The government's promotion of dohori was not motivated simply by the wit and spontaneity characteristic of the genre, which make it an easy sell. According to Shah, dohori was marketed as distinctly 'Nepali', part of a cohesive national culture with which all the country's peoples could identify. This underlying impetus meant that the idea of what constitutes dohori was purposefully kept flexible. Except for a question-answer format and rhyming couplets punctuated by a chorus, dohori numbers are not restricted to any particular melody or instrumental arrangement. Consequently, dohori lyrics can be set to a range of musical forms, with each melody associated with a particular region or ethnic group – thus having the desired effect, making it easy for a variety of communities to adopt dohori as their own.
The overarching power of the state in defining 'Nepali culture' ended in 1990, with the establishment of multi-party democracy and the subsequent rise of ethnic assertion against the Panchayat regime's emphasis on 'on language, one people'. By this time, dohori had already struck roots, which only grew deeper as it was adopted by the plethora of new private FM stations, TV channels and recording companies. Even as genres such as Nepali pop and rock began to make inroads into the industry, dohori albums formed the bulk of the output – as they continue to do today.
Dohori albums do not, however, sell equally well across the country. The Tarai, of course, sees low sales due to the limited popularity of the genre amidst the speakers of Maithali, Bhojpuri and Awadhi, as do the high mountains, in part due to the inaccessible terrain. The highest sale numbers are reported from areas in close proximity to Kathmandu – again related to the state's earlier extensive promotion of the traditional melodies from these areas, which are used in the vast number of dohori albums released.
While the early backing of the state undoubtedly played a crucial role in driving dohori to prominence, it is the content of the songs themselves that sustains the genre's popularity. Due to their improvisational nature, dohori songs can touch a wide range of subjects – love, of course, but also caste, politics, migration, economic hardship and even communication and transport, given the regular references to bus travel and mobile phones. In this sense, dohori can remain relevant to any number of contemporary concerns while continuing to posit itself as an organic folk tradition. Consider, for instance, that Nepalis working as migrant labour overseas, be it in the Gulf, Malaysia or North America, form a significant chunk of dohori consumers. It is the genre's ability to lyrically incorporate aspects of the migrant experience while remaining an 'authentic' sound reminiscent of home that makes it so beloved to this demographic.
Indeed, dohori's broader popularity is also a consequence of the large-scale migration out of rural Nepal that has taken place over the last decade. With few employment opportunities and a decade of conflict, large numbers of young men and women left their villages, heading either to Kathmandu or to jobs overseas. For these migrants, many financially strapped and unable to return to their families for many years, the easily accessible dohori songs form a poignant connection to home. The demand for dohori among the large number of migrants is so high that regular performances occur in cities such as Doha, Bahrain and New York. Celebrity dohori singers such as Komal Oli, Raju Pariyar and Bishnu Majhi, among others, perform at well-attended concerts for the diaspora. The distancing from the ethnic heartland means that many music consumers find the Nepali language renditions acceptable, as long as the music retains the flavour of the home hillside.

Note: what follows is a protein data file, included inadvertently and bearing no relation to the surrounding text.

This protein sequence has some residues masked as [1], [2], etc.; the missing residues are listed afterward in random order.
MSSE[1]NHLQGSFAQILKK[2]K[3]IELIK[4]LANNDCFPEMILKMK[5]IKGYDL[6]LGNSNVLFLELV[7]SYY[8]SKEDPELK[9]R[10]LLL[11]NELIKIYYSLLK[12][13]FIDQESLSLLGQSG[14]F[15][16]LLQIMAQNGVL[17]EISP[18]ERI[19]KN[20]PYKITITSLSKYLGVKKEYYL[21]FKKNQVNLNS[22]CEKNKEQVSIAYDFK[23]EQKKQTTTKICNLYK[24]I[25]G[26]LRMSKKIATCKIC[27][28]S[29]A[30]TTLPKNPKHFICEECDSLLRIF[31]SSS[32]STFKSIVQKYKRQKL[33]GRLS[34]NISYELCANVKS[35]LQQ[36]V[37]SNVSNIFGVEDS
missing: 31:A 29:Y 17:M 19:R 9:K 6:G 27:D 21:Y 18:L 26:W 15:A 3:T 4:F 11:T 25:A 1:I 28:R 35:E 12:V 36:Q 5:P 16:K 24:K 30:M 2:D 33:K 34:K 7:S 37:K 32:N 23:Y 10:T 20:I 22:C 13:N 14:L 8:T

Despite its penetration of the national music market, dohori is still considered a rural form, with the urbanised and well-off tending to look down upon the genre. Moreover, the performers and regular consumers of the genre tend to retain strong connection to the village – almost all dohori singers have moved from their villages to the cities as adults, in the hopes of getting recording deals. An indicator of the continuing connection between dohori and the village is the dohori sanjh restaurant, spaces for live performances that emerged in many urban centres around the mid-1990s.
Today, there are some sixty such establishments in Kathmandu alone. As is evident in the décor of most dohori sanjh restaurants – with the stage set-up to look like a village house, utensils and instruments hung around the room and the singers dressed in an assortment of traditional clothes – the venues attempt to recreate a feeling of the mid-hill village, capitalising on the nostalgia of rural migrants. The performances at these restaurants do not, however, mirror those of the village. The stage shows at these bars are naturally more about entertaining the patron, rather than about the lyrics or the singing.
While advertising as a dohori sanjh is what pulls in patrons, other acts at such venues include folk dances, performances to Nepali film songs, and the singing of popular non-dohori numbers. Even when the duets are sung, the performer's couplets are targeted at engaging the customers, rather than at each other. With most of the patrons being men, and playful flirting a key part of singing dohori, this essential business strategy can be problematic for the female singers. Along with concerns about harassment, dohori restaurants are also often criticised for promoting or allowing sex work to flourish. Such a generalisation does not, however, account for the variety in dohori restaurants, which range from grimy, seedy watering holes to high-end family restaurants. Whatever their quality, making it big as a dohori singer, a journey that for most begins in the restaurants, is a dream that brings thousands to the cities of Nepal.
Surabhi Pudasaini is the Programme Manager at Hri Institute of Southasian Research & Exchange in Kathmandu, Nepal.